"He can't wear pants": speculation about Bolsonaro's whereabouts is growing

Shortly after his election defeat in Brazil, things went quiet about Jair Bolsonaro.

"He can't wear pants": speculation about Bolsonaro's whereabouts is growing

Shortly after his election defeat in Brazil, things went quiet about Jair Bolsonaro. His party wants to challenge the election, but fails in court. Meanwhile, wild guesses abound about the whereabouts of the outgoing president. The vice president says he can't wear pants at the moment.

Jair Bolsonaro has gone into hiding since his defeat in the Brazilian presidential election. He is holed up in his residence, creating an unsettling atmosphere of power vacuum in the country. The president, who will be in office until January 1, has not even appeared at high-level international meetings such as the G20 summit or the UN climate conference.

Bolsonaro narrowly lost the election three weeks ago to left-wing ex-President Luiz Inácio Lula da Silva. Since then, the right-wing incumbent has avoided official appointments. Since then, many have speculated about the reasons for Bolsonaro's behavior: Is he sulking? Will he be consumed by anger?

Vice President Hamilton Mourão recently issued a statement: Bolsonaro is suffering from a rash on his leg. "He can't wear pants," Mourão told the O Globo newspaper. "And he can't perform in shorts." However, the President's office has not confirmed this information and Mourão himself does not appear to be convinced by his statement. Shortly before the "Globo" interview, he told the daily newspaper "Valor" that Bolsonaro had withdrawn to reflect.

Rumors are already circulating that Bolsonaro plans to travel abroad on inauguration day on January 1 to avoid having to hand Lula the presidential sash. Bolsonaro's withdrawal from the public eye began on the night of the October 30 runoff, which he lost by less than two percentage points. He didn't reappear until almost 48 hours later, to give a short speech announcing that he would respect Brazil's constitution. But he neither conceded defeat nor congratulated Lula.

The leader of Latin America's largest economy stayed away from the G20 meeting in Bali last week, leaving it to his vice president to collect credentials from new ambassadors. Bolsonaro's official schedule is virtually empty, and he's all but gone silent on Twitter and Facebook, where he's otherwise been ubiquitous.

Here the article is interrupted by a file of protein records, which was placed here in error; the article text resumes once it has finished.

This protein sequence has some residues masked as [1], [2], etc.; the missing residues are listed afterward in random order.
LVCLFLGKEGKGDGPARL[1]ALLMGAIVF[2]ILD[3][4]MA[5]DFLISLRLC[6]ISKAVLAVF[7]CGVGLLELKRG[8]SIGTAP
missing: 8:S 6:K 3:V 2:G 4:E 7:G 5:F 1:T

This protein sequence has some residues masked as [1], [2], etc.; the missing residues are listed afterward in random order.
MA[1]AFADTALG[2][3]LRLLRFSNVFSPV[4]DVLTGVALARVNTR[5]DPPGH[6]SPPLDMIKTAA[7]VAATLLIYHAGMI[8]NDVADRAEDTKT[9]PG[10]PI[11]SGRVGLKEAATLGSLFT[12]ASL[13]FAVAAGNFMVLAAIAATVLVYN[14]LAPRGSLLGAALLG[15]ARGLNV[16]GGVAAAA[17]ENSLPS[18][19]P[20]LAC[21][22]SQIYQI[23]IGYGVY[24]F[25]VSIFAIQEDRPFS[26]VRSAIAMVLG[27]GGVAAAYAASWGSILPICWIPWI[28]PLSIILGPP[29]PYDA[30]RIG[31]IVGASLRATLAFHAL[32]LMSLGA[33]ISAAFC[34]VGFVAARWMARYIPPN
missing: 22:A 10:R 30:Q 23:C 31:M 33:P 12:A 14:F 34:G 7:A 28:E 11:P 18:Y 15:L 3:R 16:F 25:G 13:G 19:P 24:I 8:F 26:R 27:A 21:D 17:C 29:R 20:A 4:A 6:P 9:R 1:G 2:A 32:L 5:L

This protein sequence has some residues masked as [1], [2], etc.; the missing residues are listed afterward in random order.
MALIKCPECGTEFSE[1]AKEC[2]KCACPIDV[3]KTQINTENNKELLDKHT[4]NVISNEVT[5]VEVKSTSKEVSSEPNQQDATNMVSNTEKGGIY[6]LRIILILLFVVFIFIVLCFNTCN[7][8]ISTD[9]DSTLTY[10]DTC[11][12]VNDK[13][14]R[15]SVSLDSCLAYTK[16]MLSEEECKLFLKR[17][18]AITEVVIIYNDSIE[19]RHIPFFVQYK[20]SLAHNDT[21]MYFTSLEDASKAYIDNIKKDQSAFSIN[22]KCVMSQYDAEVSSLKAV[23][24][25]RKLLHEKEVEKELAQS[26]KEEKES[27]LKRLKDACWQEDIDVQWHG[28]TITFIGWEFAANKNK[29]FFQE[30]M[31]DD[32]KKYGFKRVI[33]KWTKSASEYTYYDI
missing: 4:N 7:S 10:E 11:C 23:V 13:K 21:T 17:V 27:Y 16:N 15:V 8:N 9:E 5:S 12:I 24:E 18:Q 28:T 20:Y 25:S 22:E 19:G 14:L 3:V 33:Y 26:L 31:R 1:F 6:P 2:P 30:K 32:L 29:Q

Since Bolsonaro could attempt a comeback in four years, political scientist Oliver Stuenkel considers his silence to be a strategic move. From Bolsonaro's point of view, this is the best solution, as he is interested in "not losing the support of his most radical supporters" who are demonstrating in front of army bases for military intervention to keep Bolsonaro in power.

Supporters of the president-elect claim he was cheated out of his re-election without providing any evidence. Brazil's Supreme Electoral Court dismissed an appeal against the election results on Wednesday. The court ruled that Bolsonaro's Liberal Party (PL) had not provided any evidence of alleged malfunctions in hundreds of thousands of voting machines.

In the meantime, the online networks are also eagerly speculating about the reasons for Bolsonaro's silence. "Where is the wound preventing Bolsonaro from working? On his leg? His ego?" joked a Twitter user.

Sylvio Costa, founder of news website Congresso em Foco, said it may be "a case of denial turned into depression." After all, Bolsonaros had to accept an election defeat for the first time since the beginning of his political career in 1988 as a city councilor in Rio de Janeiro. The President also faces "dozens of investigations and lawsuits." But he thinks Bolsonaro is "completely unpredictable". He could "appear again with a coup speech" and try to disrupt the new government's inauguration as much as possible, Costa said.

While Bolsonaro continues to be a mystery, election winner Lula is using the time waiting to take office to position himself as the future head of state. He held high-level meetings and traveled to Egypt for the UN climate summit. There he announced a new beginning: "Brazil is back," said the future president.

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